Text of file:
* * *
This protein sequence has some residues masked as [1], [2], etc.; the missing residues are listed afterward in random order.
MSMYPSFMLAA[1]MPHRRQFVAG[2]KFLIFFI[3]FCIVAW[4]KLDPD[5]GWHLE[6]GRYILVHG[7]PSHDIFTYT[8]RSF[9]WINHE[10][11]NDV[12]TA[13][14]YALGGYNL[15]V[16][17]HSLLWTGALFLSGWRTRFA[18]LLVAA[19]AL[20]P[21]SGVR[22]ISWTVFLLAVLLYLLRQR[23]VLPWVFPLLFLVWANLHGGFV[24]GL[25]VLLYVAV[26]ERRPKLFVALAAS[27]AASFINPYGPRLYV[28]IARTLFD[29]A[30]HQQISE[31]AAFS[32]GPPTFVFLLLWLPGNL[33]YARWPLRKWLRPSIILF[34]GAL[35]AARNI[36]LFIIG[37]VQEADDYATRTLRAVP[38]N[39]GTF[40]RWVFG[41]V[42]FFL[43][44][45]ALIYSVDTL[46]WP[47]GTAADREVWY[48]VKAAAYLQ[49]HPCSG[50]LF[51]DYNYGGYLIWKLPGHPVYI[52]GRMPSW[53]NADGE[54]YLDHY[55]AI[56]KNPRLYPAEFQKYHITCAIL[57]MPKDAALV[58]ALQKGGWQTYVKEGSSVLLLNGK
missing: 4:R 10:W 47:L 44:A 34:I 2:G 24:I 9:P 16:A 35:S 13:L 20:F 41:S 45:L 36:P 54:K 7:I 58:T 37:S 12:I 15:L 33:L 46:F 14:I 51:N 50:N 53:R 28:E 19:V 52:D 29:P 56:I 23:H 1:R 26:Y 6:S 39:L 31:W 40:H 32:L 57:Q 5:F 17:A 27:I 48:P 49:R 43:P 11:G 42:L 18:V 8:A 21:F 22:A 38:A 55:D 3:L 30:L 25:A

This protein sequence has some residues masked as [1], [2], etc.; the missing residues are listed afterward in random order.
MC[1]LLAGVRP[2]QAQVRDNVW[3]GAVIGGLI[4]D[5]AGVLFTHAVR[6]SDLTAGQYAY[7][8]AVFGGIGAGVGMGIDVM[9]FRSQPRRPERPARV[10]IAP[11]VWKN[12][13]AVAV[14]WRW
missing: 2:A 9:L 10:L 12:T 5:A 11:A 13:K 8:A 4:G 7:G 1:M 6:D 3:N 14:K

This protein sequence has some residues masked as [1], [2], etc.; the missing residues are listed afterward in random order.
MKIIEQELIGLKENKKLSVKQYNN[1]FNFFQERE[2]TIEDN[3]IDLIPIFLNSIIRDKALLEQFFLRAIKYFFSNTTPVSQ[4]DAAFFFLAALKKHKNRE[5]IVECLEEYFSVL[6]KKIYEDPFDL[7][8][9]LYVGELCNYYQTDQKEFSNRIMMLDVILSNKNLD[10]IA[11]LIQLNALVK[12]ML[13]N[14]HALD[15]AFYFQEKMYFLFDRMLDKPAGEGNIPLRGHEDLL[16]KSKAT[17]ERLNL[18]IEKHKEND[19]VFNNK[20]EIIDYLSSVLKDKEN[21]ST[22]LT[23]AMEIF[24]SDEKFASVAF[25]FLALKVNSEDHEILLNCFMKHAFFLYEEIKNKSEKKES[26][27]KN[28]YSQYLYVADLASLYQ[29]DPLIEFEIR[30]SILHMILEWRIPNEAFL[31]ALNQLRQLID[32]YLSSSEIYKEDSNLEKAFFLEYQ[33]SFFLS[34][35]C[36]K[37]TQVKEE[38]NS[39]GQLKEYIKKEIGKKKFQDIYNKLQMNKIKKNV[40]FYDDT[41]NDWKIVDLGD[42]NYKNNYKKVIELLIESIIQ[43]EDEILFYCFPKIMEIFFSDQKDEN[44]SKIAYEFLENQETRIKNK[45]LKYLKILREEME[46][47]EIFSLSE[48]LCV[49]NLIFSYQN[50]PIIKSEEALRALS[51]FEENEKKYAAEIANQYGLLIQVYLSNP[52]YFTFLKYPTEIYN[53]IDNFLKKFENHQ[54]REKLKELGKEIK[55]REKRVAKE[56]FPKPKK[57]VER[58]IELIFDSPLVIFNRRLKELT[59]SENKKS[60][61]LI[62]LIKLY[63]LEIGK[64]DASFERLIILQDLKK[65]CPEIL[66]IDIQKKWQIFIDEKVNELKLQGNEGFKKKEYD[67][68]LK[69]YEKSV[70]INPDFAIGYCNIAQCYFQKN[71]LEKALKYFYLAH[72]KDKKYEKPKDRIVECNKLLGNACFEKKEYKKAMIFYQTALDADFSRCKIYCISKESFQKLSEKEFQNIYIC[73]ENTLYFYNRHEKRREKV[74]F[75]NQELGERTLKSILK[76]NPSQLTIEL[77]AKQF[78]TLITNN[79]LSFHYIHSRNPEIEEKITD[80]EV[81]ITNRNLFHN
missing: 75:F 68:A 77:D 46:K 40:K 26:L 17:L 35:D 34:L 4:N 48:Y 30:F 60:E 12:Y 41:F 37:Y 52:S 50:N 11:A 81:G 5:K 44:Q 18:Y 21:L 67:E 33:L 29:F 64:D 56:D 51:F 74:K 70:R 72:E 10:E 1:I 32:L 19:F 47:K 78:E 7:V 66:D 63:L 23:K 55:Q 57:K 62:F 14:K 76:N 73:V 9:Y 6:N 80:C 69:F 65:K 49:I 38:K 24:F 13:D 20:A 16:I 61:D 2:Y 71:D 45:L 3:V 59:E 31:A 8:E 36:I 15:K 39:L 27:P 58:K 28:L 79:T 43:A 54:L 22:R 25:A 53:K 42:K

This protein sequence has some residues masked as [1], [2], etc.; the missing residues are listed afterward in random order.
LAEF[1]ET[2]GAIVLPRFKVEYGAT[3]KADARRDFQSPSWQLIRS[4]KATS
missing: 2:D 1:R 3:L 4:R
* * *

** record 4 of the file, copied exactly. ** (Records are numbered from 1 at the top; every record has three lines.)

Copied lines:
This protein sequence has some residues masked as [1], [2], etc.; the missing residues are listed afterward in random order.
LAEF[1]ET[2]GAIVLPRFKVEYGAT[3]KADARRDFQSPSWQLIRS[4]KATS
missing: 2:D 1:R 3:L 4:R